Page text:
“Well, the first thing I do in the morning, I set aside, I’m uninterrupted for many hours at times and I write six pages a day. And I do that every day. And in 60 days, I have 360 pages and that’s about — that’s another book…”It might take me five, six hours whatever time it is, but I do it every day, seven days a week, then in the afternoon”

He has a very set schedule. He writes in the morning. Then he takes a nap. He has lunch, takes a nap. I think he answers letters, stuff like that in the afternoons. Has dinner with his wife, spends time with his family, watches a baseball game, that kind of thing. That’s Stephen King’s schedule.

“Writing — the act of writing poems, stories, essays has a lot more in common with sweeping the floor than you think it does.”

Writing Tips

  • “Put your desk in the corner and every time you sit down there to write, remind yourself why it isn’t in the middle of the room. Life isn’t a support system for art. It’s the other way around.”

  • If you want to be a writer, you must do two things above all others: read a lot and write a lot. There’s no way around these two things that I’m aware of. There’s no shortcut. I’m a slow reader, but I usually get through 70 or 80 books a year, mostly fiction. I don’t read in order to study the craft. I read because I like to read, yet there is a learning process going on… If you don’t have time to read, you don’t have the time or the tools to write. It’s simple as that.”

  • Just because it’s the right work for you doesn’t mean it’s easy but you have to want to do it.
    “For me, not working is the real work….ust because I like doing it, it doesn’t mean it comes easily to me.” He gives us advice, “If you’re stuck, take a break, go get bored…When I’m stuck, I have long periods where I do nothing. I go ride a bike. I listen to music, I go for walks, I don’t work. And then I get this flood from my subconscious that actually helps me solve the problem I’m stuck on.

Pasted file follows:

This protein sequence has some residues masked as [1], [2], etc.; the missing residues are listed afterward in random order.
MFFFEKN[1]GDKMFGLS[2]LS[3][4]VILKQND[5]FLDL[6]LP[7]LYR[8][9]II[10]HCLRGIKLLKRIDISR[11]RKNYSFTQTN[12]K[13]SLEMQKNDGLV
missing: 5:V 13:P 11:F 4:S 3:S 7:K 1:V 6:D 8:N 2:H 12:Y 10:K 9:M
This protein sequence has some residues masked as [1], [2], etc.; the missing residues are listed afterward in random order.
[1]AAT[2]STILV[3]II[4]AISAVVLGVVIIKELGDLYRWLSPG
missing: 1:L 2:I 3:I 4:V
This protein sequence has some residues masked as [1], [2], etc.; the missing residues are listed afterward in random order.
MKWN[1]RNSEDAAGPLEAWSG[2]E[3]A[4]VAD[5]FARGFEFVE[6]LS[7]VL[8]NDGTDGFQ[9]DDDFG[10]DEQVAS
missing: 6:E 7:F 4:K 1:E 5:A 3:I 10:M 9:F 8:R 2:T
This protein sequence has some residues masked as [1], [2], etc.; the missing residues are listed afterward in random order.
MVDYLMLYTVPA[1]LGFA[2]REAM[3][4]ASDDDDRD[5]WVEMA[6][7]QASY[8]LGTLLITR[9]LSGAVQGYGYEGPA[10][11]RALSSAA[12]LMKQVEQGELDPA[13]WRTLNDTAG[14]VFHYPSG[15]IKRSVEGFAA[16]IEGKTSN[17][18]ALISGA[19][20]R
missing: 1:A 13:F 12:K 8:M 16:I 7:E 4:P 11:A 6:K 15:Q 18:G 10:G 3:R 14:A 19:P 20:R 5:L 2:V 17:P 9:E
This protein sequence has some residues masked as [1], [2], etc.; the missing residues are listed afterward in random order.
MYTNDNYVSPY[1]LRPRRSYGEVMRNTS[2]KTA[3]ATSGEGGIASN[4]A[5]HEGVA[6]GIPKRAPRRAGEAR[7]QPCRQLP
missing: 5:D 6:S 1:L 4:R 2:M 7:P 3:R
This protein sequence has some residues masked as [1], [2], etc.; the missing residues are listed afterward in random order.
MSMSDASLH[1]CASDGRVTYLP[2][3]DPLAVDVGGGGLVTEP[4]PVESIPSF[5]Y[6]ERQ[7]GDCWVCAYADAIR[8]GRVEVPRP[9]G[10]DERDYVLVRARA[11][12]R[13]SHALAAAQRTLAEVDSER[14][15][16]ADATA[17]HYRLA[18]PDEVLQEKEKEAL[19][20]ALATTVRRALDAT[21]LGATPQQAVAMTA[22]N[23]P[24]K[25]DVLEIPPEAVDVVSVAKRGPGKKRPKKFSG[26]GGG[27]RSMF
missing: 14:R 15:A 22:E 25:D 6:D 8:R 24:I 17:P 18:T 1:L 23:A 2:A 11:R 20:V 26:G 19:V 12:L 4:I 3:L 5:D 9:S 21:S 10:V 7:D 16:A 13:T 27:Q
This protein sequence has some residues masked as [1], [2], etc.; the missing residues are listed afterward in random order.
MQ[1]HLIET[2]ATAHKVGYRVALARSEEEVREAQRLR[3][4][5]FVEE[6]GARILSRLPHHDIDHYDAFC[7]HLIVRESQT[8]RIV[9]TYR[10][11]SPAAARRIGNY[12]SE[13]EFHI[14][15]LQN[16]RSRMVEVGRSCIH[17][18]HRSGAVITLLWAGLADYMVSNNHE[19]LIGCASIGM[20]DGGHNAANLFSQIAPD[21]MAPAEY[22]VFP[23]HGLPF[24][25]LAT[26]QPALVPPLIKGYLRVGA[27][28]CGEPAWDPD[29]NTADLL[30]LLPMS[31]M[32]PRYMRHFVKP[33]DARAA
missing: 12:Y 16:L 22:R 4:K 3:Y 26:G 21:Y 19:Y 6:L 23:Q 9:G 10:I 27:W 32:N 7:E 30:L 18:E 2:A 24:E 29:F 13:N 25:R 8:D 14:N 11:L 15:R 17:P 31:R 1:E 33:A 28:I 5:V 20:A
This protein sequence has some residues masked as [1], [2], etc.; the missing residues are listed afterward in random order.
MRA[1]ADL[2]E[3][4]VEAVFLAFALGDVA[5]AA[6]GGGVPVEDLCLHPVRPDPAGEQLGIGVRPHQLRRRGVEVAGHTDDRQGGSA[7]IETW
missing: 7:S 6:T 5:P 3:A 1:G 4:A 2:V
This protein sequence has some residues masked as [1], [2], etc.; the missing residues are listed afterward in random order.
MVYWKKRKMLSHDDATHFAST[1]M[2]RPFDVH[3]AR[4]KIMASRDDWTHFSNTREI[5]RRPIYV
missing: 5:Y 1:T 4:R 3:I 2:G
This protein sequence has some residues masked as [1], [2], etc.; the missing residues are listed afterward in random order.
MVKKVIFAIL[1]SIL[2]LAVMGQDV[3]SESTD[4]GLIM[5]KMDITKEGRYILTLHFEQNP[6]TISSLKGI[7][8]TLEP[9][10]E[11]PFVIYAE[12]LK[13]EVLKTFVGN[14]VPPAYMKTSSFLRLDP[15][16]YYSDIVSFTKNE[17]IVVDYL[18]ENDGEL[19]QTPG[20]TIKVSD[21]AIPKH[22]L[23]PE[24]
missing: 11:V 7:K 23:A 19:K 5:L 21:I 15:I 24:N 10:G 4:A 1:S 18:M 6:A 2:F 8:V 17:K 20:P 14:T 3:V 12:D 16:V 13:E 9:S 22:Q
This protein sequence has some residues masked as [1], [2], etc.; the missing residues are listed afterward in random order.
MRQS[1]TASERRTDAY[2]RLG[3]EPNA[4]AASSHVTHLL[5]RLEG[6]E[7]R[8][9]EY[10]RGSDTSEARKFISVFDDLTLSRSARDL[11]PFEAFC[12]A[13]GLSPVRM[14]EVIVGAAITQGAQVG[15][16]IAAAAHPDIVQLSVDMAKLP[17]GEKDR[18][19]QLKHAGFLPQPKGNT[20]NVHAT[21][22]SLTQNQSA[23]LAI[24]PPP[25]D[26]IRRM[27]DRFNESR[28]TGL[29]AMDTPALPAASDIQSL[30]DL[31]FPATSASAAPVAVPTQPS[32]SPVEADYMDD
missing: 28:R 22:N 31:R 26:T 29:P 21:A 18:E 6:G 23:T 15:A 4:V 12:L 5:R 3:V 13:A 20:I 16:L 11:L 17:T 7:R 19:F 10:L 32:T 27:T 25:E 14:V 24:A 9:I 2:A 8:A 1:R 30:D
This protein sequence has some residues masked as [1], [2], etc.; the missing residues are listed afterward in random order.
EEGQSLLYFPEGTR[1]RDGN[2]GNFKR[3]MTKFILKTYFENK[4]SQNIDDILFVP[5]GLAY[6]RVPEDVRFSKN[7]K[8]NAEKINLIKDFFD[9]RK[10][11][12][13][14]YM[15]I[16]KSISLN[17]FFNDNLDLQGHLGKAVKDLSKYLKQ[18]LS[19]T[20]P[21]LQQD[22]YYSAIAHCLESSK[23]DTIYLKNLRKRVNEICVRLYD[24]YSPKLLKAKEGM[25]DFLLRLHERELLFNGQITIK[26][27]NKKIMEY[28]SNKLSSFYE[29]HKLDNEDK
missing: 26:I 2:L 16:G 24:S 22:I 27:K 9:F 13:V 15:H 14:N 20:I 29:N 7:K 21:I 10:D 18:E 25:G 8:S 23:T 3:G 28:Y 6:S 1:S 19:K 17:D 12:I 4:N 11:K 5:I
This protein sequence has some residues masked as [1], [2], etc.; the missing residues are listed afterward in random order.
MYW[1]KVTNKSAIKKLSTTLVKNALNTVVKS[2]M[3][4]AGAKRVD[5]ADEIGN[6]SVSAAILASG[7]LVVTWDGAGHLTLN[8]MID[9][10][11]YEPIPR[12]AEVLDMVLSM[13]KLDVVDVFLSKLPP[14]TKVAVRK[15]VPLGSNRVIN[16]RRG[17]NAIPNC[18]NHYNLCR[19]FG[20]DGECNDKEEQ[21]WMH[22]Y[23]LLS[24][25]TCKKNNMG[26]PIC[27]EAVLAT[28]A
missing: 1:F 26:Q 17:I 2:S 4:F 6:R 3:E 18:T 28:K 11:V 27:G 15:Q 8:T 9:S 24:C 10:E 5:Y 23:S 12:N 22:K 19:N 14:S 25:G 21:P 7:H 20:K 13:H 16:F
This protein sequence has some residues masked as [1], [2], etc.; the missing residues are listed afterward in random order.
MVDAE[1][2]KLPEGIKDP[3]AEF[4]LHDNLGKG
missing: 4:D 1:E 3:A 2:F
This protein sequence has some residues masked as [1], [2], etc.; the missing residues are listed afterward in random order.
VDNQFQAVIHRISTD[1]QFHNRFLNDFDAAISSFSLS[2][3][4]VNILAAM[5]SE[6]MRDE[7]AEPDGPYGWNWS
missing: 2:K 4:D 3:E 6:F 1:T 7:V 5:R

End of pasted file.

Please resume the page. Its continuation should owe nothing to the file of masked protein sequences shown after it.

“Boredom can be a very good thing for someone in a creative jam. For weeks, I got exactly nowhere in my thinking. It all seemed too hard, too fucking complex. I had run out of too many plotlines and they were in danger of becoming snarled. I circled the problem, again and again, beat my fists on it, knocking my head against it and then one day when I was thinking of nothing, the answer came to me.”

  • Being a writer is a lonely job. Any time you’re doing something difficult, it’s to some degree lonely. You have to be a little off to want to do this. Like, why don’t you just go get a normal job? Like, you’re kind of crazy to want to do something different. “It’s like crossing the Atlantic Ocean in a bathtub. There’s plenty of opportunity for self-doubt.”

    Senra: Formidable are people built in solitude.

    Reminds me of Paul Millerd:

    You’re doing the thing everyone does at the beginning of a solo path — you’re looking to be saved. No company, no other person’s playbook, or metric of success will save you. The only thing that matters is coming back to the thing you are meant to do. You must do it on your terms. Men waste years trying to avoid this.

A closing thought

“Writing isn’t about making money, getting famous, getting dates, getting laid or making friends. In the end, it’s about enriching the lives of those who will read your work and enriching your own life as well. It’s about getting up, getting well, and getting over. Getting happy, okay? Getting happy. Some of this book, perhaps too much, has been about how I learned to do it. Much of it has been about how you can do it better. The rest of it and perhaps the best of it is a permission slip. You can, you should. And if you’re brave enough to start, you will.”